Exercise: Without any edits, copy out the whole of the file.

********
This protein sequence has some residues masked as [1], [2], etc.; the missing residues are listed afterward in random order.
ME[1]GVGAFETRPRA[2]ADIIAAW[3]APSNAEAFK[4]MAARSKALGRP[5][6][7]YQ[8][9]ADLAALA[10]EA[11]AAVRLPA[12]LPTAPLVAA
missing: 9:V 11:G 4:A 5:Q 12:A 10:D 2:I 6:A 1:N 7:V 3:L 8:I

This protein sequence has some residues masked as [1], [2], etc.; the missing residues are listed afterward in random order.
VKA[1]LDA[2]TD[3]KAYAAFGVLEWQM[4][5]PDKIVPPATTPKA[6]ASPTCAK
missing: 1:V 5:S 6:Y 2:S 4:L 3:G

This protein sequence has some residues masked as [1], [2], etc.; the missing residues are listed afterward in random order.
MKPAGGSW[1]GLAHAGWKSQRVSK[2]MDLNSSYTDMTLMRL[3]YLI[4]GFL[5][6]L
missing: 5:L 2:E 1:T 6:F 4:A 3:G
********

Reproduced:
This protein sequence has some residues masked as [1], [2], etc.; the missing residues are listed afterward in random order.
ME[1]GVGAFETRPRA[2]ADIIAAW[3]APSNAEAFK[4]MAARSKALGRP[5][6][7]YQ[8][9]ADLAALA[10]EA[11]AAVRLPA[12]LPTAPLVAA
missing: 9:V 11:G 4:A 5:Q 12:A 10:D 2:I 6:A 1:N 7:V 3:L 8:I

This protein sequence has some residues masked as [1], [2], etc.; the missing residues are listed afterward in random order.
VKA[1]LDA[2]TD[3]KAYAAFGVLEWQM[4][5]PDKIVPPATTPKA[6]ASPTCAK
missing: 1:V 5:S 6:Y 2:S 4:L 3:G

This protein sequence has some residues masked as [1], [2], etc.; the missing residues are listed afterward in random order.
MKPAGGSW[1]GLAHAGWKSQRVSK[2]MDLNSSYTDMTLMRL[3]YLI[4]GFL[5][6]L
missing: 5:L 2:E 1:T 6:F 4:A 3:G